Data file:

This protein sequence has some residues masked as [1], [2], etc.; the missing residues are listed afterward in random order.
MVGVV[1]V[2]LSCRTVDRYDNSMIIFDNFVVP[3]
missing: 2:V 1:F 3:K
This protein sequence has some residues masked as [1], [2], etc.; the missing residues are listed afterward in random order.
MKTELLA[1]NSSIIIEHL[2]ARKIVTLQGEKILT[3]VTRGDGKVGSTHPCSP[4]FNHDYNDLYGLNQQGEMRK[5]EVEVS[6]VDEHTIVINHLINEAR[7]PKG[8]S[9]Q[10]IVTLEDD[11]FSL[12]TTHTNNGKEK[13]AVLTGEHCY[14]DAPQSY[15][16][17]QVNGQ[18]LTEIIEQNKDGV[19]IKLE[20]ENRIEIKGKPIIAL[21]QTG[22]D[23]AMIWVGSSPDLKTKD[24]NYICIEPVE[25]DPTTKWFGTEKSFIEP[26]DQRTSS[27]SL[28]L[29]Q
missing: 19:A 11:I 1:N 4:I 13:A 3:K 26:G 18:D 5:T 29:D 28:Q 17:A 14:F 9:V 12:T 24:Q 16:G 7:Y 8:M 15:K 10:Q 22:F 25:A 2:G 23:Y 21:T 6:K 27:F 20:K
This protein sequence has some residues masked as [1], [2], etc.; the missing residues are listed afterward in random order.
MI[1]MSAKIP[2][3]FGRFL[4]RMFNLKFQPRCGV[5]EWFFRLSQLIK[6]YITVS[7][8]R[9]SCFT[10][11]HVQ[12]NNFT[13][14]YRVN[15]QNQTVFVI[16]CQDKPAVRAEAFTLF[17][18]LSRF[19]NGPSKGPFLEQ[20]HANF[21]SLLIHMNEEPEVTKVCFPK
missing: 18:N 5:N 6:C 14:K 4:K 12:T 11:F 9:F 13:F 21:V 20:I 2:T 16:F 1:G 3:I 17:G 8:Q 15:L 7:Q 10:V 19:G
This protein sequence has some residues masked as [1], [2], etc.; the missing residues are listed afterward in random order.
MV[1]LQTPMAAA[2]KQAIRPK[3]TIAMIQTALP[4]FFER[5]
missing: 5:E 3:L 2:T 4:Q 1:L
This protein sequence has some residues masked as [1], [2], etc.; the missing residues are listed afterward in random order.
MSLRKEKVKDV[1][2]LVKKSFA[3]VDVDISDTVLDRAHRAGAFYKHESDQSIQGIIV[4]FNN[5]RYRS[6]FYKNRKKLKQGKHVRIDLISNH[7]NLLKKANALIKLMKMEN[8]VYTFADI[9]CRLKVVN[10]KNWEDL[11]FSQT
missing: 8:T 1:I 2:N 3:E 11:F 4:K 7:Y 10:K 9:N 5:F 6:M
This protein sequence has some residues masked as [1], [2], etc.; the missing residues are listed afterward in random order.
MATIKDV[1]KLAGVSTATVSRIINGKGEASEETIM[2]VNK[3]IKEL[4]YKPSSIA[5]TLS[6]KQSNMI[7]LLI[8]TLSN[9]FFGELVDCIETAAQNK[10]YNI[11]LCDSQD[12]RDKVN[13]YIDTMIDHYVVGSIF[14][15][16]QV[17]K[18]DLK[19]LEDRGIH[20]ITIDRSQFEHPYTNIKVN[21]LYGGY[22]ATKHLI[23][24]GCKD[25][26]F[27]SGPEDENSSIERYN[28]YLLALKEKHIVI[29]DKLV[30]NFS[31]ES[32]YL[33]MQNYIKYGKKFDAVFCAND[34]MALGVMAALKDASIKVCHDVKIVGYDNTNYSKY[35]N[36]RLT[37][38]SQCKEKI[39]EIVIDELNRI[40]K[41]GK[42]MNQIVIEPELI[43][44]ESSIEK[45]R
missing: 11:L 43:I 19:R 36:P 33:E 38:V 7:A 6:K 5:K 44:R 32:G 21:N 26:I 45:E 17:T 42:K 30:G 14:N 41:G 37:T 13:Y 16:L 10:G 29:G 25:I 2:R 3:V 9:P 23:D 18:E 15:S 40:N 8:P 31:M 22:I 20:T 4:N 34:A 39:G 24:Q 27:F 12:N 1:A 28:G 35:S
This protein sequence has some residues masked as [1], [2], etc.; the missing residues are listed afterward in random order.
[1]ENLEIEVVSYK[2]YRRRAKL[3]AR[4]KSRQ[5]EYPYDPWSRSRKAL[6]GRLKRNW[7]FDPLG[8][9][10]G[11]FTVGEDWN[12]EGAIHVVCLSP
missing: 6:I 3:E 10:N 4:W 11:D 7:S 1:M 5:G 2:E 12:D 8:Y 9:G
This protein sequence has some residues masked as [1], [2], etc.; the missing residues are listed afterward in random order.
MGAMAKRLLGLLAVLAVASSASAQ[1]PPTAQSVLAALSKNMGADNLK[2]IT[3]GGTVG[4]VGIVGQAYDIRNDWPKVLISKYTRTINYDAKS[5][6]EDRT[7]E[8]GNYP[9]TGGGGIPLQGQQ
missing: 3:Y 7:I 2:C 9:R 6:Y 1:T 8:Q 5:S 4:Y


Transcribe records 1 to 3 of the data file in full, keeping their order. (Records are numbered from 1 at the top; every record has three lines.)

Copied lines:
This protein sequence has some residues masked as [1], [2], etc.; the missing residues are listed afterward in random order.
MVGVV[1]V[2]LSCRTVDRYDNSMIIFDNFVVP[3]
missing: 2:V 1:F 3:K
This protein sequence has some residues masked as [1], [2], etc.; the missing residues are listed afterward in random order.
MKTELLA[1]NSSIIIEHL[2]ARKIVTLQGEKILT[3]VTRGDGKVGSTHPCSP[4]FNHDYNDLYGLNQQGEMRK[5]EVEVS[6]VDEHTIVINHLINEAR[7]PKG[8]S[9]Q[10]IVTLEDD[11]FSL[12]TTHTNNGKEK[13]AVLTGEHCY[14]DAPQSY[15][16][17]QVNGQ[18]LTEIIEQNKDGV[19]IKLE[20]ENRIEIKGKPIIAL[21]QTG[22]D[23]AMIWVGSSPDLKTKD[24]NYICIEPVE[25]DPTTKWFGTEKSFIEP[26]DQRTSS[27]SL[28]L[29]Q
missing: 19:A 11:I 1:N 4:I 13:A 3:K 26:G 18:D 5:T 29:D 28:Q 17:A 14:F 9:V 12:T 24:Q 16:G 7:Y 8:M 15:K 10:Q 22:F 25:A 2:G 23:Y 21:T 6:K 27:F 20:K
This protein sequence has some residues masked as [1], [2], etc.; the missing residues are listed afterward in random order.
MI[1]MSAKIP[2][3]FGRFL[4]RMFNLKFQPRCGV[5]EWFFRLSQLIK[6]YITVS[7][8]R[9]SCFT[10][11]HVQ[12]NNFT[13][14]YRVN[15]QNQTVFVI[16]CQDKPAVRAEAFTLF[17][18]LSRF[19]NGPSKGPFLEQ[20]HANF[21]SLLIHMNEEPEVTKVCFPK
missing: 18:N 5:N 6:C 14:K 4:K 12:T 11:F 9:F 13:F 21:V 20:I 2:T 16:F 1:G 3:I 17:G 8:Q 15:L 7:Q 10:V 19:G